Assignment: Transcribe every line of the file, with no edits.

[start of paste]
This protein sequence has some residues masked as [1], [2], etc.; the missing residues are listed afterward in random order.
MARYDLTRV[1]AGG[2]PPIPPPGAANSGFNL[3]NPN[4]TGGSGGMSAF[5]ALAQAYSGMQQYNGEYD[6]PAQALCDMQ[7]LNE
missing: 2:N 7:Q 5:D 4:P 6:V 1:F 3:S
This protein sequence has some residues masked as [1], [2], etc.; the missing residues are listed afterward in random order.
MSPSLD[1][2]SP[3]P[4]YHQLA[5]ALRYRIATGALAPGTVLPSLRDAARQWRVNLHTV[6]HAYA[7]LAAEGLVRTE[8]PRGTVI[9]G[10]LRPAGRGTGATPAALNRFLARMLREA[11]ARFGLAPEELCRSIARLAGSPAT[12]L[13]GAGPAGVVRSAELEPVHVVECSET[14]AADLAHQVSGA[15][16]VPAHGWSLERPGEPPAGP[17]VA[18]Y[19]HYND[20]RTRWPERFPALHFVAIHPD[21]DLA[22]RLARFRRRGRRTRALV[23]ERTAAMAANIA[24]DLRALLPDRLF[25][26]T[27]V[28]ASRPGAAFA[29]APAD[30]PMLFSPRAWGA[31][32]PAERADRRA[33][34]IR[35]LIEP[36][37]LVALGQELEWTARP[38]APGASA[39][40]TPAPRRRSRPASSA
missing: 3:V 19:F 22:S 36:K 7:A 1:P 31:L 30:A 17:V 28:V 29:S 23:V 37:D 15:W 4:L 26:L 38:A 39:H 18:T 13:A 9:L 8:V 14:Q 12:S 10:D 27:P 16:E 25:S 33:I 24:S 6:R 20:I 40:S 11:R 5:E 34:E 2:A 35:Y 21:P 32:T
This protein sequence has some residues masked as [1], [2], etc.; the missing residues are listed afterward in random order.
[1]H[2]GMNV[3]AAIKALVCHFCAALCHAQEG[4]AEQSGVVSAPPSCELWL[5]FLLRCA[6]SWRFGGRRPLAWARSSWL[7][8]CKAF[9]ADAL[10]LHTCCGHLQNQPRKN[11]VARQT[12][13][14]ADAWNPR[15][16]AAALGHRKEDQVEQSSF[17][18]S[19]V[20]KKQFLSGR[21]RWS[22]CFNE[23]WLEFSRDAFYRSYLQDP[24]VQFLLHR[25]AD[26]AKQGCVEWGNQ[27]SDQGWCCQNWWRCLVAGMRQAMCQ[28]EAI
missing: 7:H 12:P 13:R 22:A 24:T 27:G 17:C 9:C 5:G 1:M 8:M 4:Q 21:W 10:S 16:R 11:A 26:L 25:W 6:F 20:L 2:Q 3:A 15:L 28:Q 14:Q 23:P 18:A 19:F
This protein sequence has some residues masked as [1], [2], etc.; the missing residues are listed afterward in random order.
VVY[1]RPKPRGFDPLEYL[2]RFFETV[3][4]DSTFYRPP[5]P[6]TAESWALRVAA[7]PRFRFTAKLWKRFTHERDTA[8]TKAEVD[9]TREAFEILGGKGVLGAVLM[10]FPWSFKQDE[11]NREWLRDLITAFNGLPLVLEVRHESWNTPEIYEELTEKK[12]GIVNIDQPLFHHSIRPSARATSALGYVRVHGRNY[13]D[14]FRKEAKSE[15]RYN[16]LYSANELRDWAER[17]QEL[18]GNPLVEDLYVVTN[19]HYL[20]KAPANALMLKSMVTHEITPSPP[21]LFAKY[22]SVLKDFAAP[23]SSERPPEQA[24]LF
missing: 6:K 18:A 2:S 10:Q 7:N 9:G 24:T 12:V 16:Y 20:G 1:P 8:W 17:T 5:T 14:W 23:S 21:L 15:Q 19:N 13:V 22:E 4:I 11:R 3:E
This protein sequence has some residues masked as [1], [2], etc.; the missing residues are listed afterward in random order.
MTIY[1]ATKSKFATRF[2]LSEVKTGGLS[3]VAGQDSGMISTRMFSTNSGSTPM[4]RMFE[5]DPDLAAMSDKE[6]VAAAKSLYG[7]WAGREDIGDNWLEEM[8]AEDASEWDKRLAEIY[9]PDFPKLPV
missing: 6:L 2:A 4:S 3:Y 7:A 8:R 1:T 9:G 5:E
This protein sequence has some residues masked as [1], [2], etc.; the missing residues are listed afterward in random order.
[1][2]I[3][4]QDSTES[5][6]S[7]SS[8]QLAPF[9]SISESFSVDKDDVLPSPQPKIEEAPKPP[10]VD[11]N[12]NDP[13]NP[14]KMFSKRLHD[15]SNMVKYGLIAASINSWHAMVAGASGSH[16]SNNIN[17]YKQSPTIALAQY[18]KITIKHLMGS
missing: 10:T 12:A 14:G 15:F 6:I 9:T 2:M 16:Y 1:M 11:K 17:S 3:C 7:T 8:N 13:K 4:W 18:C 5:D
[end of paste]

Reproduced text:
This protein sequence has some residues masked as [1], [2], etc.; the missing residues are listed afterward in random order.
MARYDLTRV[1]AGG[2]PPIPPPGAANSGFNL[3]NPN[4]TGGSGGMSAF[5]ALAQAYSGMQQYNGEYD[6]PAQALCDMQ[7]LNE
missing: 2:N 7:Q 5:D 4:P 6:V 1:F 3:S
This protein sequence has some residues masked as [1], [2], etc.; the missing residues are listed afterward in random order.
MSPSLD[1][2]SP[3]P[4]YHQLA[5]ALRYRIATGALAPGTVLPSLRDAARQWRVNLHTV[6]HAYA[7]LAAEGLVRTE[8]PRGTVI[9]G[10]LRPAGRGTGATPAALNRFLARMLREA[11]ARFGLAPEELCRSIARLAGSPAT[12]L[13]GAGPAGVVRSAELEPVHVVECSET[14]AADLAHQVSGA[15][16]VPAHGWSLERPGEPPAGP[17]VA[18]Y[19]HYND[20]RTRWPERFPALHFVAIHPD[21]DLA[22]RLARFRRRGRRTRALV[23]ERTAAMAANIA[24]DLRALLPDRLF[25][26]T[27]V[28]ASRPGAAFA[29]APAD[30]PMLFSPRAWGA[31][32]PAERADRRA[33][34]IR[35]LIEP[36][37]LVALGQELEWTARP[38]APGASA[39][40]TPAPRRRSRPASSA
missing: 3:V 19:F 22:S 36:K 7:A 1:P 31:L 30:A 17:V 28:V 29:S 23:V 37:D 15:W 4:L 26:L 38:A 39:H 18:T 13:A 9:L 8:V 14:Q 12:S 10:D 27:P 16:E 25:S 33:I 24:S 6:R 20:I 40:S 11:R 5:E 34:E 2:A 35:Y 21:P 32:T
This protein sequence has some residues masked as [1], [2], etc.; the missing residues are listed afterward in random order.
[1]H[2]GMNV[3]AAIKALVCHFCAALCHAQEG[4]AEQSGVVSAPPSCELWL[5]FLLRCA[6]SWRFGGRRPLAWARSSWL[7][8]CKAF[9]ADAL[10]LHTCCGHLQNQPRKN[11]VARQT[12][13][14]ADAWNPR[15][16]AAALGHRKEDQVEQSSF[17][18]S[19]V[20]KKQFLSGR[21]RWS[22]CFNE[23]WLEFSRDAFYRSYLQDP[24]VQFLLHR[25]AD[26]AKQGCVEWGNQ[27]SDQGWCCQNWWRCLVAGMRQAMCQ[28]EAI
missing: 7:H 12:P 13:R 22:A 24:T 27:G 17:C 9:C 5:G 1:M 8:M 4:Q 21:W 10:S 16:R 11:A 26:L 25:W 6:F 20:L 2:Q 3:A 15:L 28:Q 14:Q 23:P 18:A 19:F
This protein sequence has some residues masked as [1], [2], etc.; the missing residues are listed afterward in random order.
VVY[1]RPKPRGFDPLEYL[2]RFFETV[3][4]DSTFYRPP[5]P[6]TAESWALRVAA[7]PRFRFTAKLWKRFTHERDTA[8]TKAEVD[9]TREAFEILGGKGVLGAVLM[10]FPWSFKQDE[11]NREWLRDLITAFNGLPLVLEVRHESWNTPEIYEELTEKK[12]GIVNIDQPLFHHSIRPSARATSALGYVRVHGRNY[13]D[14]FRKEAKSE[15]RYN[16]LYSANELRDWAER[17]QEL[18]GNPLVEDLYVVTN[19]HYL[20]KAPANALMLKSMVTHEITPSPP[21]LFAKY[22]SVLKDFAAP[23]SSERPPEQA[24]LF
missing: 6:K 18:A 2:S 10:Q 7:N 9:G 24:T 12:V 16:Y 20:G 1:P 8:W 17:T 5:T 14:W 23:S 21:L 15:Q 19:N 13:V 22:E 4:I 11:R 3:E
This protein sequence has some residues masked as [1], [2], etc.; the missing residues are listed afterward in random order.
MTIY[1]ATKSKFATRF[2]LSEVKTGGLS[3]VAGQDSGMISTRMFSTNSGSTPM[4]RMFE[5]DPDLAAMSDKE[6]VAAAKSLYG[7]WAGREDIGDNWLEEM[8]AEDASEWDKRLAEIY[9]PDFPKLPV
missing: 6:L 2:A 4:S 3:Y 7:A 8:R 1:T 9:G 5:E
This protein sequence has some residues masked as [1], [2], etc.; the missing residues are listed afterward in random order.
[1][2]I[3][4]QDSTES[5][6]S[7]SS[8]QLAPF[9]SISESFSVDKDDVLPSPQPKIEEAPKPP[10]VD[11]N[12]NDP[13]NP[14]KMFSKRLHD[15]SNMVKYGLIAASINSWHAMVAGASGSH[16]SNNIN[17]YKQSPTIALAQY[18]KITIKHLMGS
missing: 10:T 12:A 14:G 15:F 6:I 9:T 2:M 16:Y 1:M 11:K 17:S 3:C 7:T 8:N 13:K 4:W 18:C 5:D